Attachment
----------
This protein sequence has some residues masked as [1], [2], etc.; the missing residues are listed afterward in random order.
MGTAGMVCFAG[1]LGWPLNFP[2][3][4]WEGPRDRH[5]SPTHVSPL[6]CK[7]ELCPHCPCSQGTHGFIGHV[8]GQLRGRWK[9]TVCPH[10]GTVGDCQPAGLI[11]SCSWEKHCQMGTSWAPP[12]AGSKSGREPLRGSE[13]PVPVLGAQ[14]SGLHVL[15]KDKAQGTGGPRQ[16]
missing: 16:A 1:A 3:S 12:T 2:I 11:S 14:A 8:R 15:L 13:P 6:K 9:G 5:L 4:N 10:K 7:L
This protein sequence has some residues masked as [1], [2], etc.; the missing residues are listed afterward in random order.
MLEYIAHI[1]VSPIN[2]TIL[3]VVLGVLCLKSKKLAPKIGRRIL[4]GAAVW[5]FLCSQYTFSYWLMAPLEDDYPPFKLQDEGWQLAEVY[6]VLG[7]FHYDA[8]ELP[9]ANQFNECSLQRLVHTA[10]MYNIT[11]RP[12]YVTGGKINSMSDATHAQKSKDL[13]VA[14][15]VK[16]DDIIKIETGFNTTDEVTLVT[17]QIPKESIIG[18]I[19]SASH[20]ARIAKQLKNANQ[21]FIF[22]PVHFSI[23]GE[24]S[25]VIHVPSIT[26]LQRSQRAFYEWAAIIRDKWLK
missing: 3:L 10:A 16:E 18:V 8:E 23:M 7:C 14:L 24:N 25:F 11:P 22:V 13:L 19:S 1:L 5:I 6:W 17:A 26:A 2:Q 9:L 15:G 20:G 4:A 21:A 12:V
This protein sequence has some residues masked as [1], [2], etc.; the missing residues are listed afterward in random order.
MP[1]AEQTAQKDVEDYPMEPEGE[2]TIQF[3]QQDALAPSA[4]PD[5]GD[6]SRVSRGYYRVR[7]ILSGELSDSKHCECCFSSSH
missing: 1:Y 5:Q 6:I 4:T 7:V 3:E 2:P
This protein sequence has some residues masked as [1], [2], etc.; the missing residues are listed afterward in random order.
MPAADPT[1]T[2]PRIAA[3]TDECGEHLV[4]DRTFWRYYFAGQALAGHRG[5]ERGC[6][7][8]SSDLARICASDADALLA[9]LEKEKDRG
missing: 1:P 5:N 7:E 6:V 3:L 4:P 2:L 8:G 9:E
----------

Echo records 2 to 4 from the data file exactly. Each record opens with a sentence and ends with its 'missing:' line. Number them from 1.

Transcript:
This protein sequence has some residues masked as [1], [2], etc.; the missing residues are listed afterward in random order.
MLEYIAHI[1]VSPIN[2]TIL[3]VVLGVLCLKSKKLAPKIGRRIL[4]GAAVW[5]FLCSQYTFSYWLMAPLEDDYPPFKLQDEGWQLAEVY[6]VLG[7]FHYDA[8]ELP[9]ANQFNECSLQRLVHTA[10]MYNIT[11]RP[12]YVTGGKINSMSDATHAQKSKDL[13]VA[14][15]VK[16]DDIIKIETGFNTTDEVTLVT[17]QIPKESIIG[18]I[19]SASH[20]ARIAKQLKNANQ[21]FIF[22]PVHFSI[23]GE[24]S[25]VIHVPSIT[26]LQRSQRAFYEWAAIIRDKWLK
missing: 3:L 10:A 16:E 18:V 8:E 23:M 7:C 14:L 24:N 25:F 11:P 22:V 13:L 19:S 1:L 5:I 6:W 17:A 26:A 2:Q 9:L 15:G 20:G 4:A 21:A 12:V
This protein sequence has some residues masked as [1], [2], etc.; the missing residues are listed afterward in random order.
MP[1]AEQTAQKDVEDYPMEPEGE[2]TIQF[3]QQDALAPSA[4]PD[5]GD[6]SRVSRGYYRVR[7]ILSGELSDSKHCECCFSSSH
missing: 1:Y 5:Q 6:I 4:T 7:V 3:E 2:P
This protein sequence has some residues masked as [1], [2], etc.; the missing residues are listed afterward in random order.
MPAADPT[1]T[2]PRIAA[3]TDECGEHLV[4]DRTFWRYYFAGQALAGHRG[5]ERGC[6][7][8]SSDLARICASDADALLA[9]LEKEKDRG
missing: 1:P 5:N 7:E 6:V 3:L 4:P 2:L 8:G 9:E